Cover image for Bringing up kids without tearing them down
Bringing up kids without tearing them down
Leman, Kevin.
Personal Author:
Publication Information:
Colorado Springs, Colo. : Focus on the Family, [1995]

Physical Description:
xii, 353 pages ; 23 cm
General Note:
Originally published: New York, N.Y. : Delacorte Press, 1993.
Format :


Call Number
Material Type
Home Location
Item Holds
HQ769 .L37 1995 Adult Non-Fiction Parenting

On Order



Bringing Up Kids Without Tearing Them Down is packed with real life examples and the tools parents need to underwrite their kids' lives with a solid sense of self-worth and confidence. Often the very things parents do to develop self-esteem in their children does just the opposite. Dr. Leman helps parents avoid that. Some of the topics addressed are "Oh, no, I told myself I would never do that to my kids." There is a crucial difference between praise and encouragement, and "how to raise responsible children". Readers will learn to develop a strategy of discipline that works in any family with any child and how to get the best behavior from each child. At the end of each chapter, readers will find steps to follow in their own families plus self-evaluating questions that help them gain insight into their own parenting style. There is also a question-and-answer section to quickly reference specific problem areas.

Reviews 2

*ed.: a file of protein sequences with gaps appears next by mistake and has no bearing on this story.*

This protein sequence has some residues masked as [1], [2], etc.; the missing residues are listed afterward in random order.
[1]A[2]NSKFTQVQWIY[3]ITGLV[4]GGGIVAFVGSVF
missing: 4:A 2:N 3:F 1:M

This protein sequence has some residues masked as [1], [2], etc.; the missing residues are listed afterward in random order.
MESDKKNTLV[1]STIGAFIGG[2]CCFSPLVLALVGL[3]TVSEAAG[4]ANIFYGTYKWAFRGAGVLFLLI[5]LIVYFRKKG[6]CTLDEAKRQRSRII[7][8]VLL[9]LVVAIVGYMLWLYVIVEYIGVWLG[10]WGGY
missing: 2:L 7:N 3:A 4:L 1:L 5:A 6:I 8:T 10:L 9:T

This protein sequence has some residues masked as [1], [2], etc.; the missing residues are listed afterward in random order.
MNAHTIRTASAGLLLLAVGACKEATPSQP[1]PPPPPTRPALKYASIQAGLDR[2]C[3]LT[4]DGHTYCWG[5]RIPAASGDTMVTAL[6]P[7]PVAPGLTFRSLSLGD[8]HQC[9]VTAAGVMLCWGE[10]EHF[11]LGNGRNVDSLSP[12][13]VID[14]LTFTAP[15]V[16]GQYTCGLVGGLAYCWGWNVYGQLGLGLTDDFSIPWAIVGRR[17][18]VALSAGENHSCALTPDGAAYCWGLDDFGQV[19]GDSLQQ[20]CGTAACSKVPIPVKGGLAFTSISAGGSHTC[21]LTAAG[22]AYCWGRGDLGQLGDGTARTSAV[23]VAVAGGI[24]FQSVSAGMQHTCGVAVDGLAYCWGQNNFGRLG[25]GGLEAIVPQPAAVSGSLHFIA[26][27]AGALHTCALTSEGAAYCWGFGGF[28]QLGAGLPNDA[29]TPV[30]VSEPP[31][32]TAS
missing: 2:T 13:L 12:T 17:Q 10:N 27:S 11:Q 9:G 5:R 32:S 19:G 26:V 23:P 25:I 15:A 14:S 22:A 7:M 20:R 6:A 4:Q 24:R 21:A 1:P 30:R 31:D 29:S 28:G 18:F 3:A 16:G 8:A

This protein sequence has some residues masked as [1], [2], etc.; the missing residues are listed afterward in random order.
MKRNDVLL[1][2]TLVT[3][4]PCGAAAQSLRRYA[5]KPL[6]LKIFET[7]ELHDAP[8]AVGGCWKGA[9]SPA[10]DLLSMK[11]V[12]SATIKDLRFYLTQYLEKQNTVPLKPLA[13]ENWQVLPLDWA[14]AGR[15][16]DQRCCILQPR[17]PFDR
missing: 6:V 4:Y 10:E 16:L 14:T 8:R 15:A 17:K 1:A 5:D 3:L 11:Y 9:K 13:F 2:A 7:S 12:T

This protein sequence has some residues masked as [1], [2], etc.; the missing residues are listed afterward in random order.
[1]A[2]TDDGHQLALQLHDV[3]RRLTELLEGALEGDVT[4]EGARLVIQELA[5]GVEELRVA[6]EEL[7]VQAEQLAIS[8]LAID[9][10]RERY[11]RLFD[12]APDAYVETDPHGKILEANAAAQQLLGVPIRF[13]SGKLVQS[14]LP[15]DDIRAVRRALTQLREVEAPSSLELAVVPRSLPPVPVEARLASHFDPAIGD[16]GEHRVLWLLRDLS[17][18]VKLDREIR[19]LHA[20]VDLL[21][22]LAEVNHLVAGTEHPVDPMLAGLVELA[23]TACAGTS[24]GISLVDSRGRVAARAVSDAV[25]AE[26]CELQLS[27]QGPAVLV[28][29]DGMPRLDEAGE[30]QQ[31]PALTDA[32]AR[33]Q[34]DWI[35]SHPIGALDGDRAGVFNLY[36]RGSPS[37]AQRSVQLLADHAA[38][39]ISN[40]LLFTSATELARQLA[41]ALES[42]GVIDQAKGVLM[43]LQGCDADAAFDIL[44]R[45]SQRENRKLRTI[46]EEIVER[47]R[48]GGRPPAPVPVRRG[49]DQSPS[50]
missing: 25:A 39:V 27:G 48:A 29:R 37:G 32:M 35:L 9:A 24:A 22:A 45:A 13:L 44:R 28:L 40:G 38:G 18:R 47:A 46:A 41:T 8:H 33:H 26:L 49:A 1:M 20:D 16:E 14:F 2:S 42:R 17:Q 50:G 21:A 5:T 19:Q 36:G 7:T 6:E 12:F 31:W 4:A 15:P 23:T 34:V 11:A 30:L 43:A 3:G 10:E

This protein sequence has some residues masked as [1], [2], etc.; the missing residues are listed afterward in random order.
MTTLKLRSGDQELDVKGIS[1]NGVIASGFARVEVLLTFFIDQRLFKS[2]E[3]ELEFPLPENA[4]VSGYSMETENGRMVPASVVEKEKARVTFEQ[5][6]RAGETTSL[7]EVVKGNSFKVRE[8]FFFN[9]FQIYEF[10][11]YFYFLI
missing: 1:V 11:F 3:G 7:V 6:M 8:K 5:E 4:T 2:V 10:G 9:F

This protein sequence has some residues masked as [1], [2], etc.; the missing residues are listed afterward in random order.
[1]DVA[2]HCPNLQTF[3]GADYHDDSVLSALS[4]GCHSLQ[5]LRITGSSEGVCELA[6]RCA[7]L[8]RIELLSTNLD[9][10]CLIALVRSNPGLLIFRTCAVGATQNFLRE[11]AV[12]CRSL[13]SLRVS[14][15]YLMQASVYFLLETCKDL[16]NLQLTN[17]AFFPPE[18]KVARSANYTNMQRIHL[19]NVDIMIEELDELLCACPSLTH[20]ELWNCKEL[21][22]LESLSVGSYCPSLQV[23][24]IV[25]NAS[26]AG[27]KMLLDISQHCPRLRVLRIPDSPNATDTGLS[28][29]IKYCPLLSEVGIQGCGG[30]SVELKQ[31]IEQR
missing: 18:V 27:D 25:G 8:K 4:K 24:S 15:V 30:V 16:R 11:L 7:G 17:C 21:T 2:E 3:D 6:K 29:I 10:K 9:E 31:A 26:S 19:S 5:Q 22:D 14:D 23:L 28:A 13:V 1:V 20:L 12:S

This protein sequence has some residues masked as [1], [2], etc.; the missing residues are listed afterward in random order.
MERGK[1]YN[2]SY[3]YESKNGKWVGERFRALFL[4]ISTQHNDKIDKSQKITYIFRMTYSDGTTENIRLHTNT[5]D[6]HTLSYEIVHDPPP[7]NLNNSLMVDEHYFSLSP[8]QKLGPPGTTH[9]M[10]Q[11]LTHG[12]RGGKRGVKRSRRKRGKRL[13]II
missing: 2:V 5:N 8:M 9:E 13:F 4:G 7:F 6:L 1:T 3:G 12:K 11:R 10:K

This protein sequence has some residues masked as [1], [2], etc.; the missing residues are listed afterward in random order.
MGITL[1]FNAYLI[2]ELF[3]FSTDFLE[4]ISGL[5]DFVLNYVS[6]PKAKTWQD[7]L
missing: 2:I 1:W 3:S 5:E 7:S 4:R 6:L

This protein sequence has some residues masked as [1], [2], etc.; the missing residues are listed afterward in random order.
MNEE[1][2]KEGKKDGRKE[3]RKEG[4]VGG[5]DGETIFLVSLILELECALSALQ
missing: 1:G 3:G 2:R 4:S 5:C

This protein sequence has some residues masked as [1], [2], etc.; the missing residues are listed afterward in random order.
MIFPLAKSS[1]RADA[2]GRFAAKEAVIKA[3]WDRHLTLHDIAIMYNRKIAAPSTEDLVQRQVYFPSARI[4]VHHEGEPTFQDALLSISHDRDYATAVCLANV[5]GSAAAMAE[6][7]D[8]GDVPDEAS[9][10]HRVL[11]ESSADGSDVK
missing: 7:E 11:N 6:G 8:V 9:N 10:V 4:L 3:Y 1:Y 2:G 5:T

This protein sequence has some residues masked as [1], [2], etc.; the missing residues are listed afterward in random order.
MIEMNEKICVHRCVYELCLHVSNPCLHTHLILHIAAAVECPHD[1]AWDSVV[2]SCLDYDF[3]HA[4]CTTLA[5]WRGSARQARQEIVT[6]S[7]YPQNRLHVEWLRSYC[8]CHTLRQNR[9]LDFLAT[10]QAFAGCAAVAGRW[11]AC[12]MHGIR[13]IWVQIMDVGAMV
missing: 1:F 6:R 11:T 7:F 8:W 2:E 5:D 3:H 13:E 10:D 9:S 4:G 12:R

Publisher's Weekly Review

It's possible to raise happy, self-confident children while also letting them know you're the boss, stresses Leman ( Keeping Your Family Together When the World Is Falling Apart ) in this parenting guide. He explains why self-image is so vital to children, as well as how to provide them with ``image insurance'' that will last a lifetime, starting with the ``A-B-C's'' of self-worth (acceptance, belonging, confidence). Leman argues that parents can help kids learn responsibility and build self-esteem through encouragement rather than praise, action rather than words, and natural consequences rather than punishment (``If you miss dinner again, you won't get any when you get home''). He also discusses four causes of misbehavior--the need to gain attention, assert control, avoid pressure and seek revenge--and shows how these can be contained. While Leman does not generally condone corporal punishment, he does advocate spanking (one or two swats on the backside) as a last resort. Anecdotes from his own experience as a father illustrate his points and warm the book. The last portion is an extensive question-and-answer section about toddlers, chidlren over five and adolescents. Author tour. (May) (c) Copyright PWxyz, LLC. All rights reserved

Library Journal Review

Leman, author of Keeping Your Family Together When the World Is Falling Apart ( LJ 2/15/92), here offers practical advice on raising children to be an integral part of the family while keeping their self-esteem intact and healthy. He advocates the use of reality discipline, where the consequences of actions become the teaching tool. Along with love, security, and family values, reality discipline builds a child's self-image and provides a good start toward becoming a responsible, happy adult, Leman claims. Good writing and numerous anecdotes keep his text lively. Each chapter ends with a ``Words To Remember'' and ``Actions To Try'' section for easy reference. The final section is written in a question-and-answer format, grouped according to the child's age. This book is recommended as a useful addition to most parenting collections.-- Lisa J. Cochenet, Rhinelander Dist. Lib., Wis. (c) Copyright 2010. Library Journals LLC, a wholly owned subsidiary of Media Source, Inc. No redistribution permitted.